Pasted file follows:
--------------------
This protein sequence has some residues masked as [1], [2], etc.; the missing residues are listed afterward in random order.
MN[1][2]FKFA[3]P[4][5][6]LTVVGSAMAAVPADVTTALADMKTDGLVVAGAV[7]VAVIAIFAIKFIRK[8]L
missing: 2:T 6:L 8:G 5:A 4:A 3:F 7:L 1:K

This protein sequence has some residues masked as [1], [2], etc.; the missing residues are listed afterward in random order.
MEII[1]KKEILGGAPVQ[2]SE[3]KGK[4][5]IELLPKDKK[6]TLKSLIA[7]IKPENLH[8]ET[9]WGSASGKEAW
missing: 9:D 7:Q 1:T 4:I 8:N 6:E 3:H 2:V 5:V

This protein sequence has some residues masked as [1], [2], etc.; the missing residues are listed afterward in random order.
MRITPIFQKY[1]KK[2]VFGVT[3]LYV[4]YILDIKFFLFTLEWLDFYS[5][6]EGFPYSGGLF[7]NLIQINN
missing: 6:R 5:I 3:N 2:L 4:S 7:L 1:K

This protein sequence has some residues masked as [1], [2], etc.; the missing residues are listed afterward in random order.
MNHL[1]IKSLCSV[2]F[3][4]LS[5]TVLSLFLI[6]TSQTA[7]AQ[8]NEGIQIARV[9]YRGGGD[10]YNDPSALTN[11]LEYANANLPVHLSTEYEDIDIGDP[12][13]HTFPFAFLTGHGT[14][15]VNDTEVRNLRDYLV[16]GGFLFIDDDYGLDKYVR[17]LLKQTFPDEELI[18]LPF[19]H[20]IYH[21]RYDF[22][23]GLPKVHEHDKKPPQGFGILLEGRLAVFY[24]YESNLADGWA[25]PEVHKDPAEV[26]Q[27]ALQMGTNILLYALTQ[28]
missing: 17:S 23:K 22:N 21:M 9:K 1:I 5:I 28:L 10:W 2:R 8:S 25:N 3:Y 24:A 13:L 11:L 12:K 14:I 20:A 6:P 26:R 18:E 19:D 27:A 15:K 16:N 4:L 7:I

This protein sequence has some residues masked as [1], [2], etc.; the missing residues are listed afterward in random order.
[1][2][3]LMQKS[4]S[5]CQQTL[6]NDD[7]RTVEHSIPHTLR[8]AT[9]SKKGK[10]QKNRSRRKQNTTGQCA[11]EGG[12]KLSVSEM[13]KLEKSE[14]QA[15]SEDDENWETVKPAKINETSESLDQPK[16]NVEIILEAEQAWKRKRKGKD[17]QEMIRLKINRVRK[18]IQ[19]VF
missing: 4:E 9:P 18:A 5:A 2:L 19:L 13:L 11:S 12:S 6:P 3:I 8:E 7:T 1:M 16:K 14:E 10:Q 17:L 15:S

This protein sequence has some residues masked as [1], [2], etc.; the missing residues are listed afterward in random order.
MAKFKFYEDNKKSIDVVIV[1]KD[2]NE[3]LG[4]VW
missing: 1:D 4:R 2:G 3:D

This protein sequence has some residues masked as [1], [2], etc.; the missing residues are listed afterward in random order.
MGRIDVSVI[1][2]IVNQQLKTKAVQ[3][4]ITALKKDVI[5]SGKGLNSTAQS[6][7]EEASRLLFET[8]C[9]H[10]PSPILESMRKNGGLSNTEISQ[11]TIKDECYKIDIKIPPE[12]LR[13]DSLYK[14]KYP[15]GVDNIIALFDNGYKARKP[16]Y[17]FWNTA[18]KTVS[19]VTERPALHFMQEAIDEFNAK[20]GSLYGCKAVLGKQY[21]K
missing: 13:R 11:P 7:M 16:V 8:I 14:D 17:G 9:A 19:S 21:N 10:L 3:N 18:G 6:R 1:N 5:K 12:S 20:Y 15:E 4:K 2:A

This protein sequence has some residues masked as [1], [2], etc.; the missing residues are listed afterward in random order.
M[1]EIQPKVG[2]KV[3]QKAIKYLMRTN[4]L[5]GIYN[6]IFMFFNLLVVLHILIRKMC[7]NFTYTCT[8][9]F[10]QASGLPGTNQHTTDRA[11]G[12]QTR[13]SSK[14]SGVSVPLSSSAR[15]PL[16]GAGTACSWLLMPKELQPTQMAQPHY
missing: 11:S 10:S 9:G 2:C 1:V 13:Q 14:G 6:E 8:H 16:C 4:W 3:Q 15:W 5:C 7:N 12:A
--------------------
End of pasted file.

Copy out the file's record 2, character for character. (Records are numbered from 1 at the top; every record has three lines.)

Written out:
This protein sequence has some residues masked as [1], [2], etc.; the missing residues are listed afterward in random order.
MEII[1]KKEILGGAPVQ[2]SE[3]KGK[4][5]IELLPKDKK[6]TLKSLIA[7]IKPENLH[8]ET[9]WGSASGKEAW
missing: 9:D 7:Q 1:T 4:I 8:N 6:E 3:H 2:V 5:V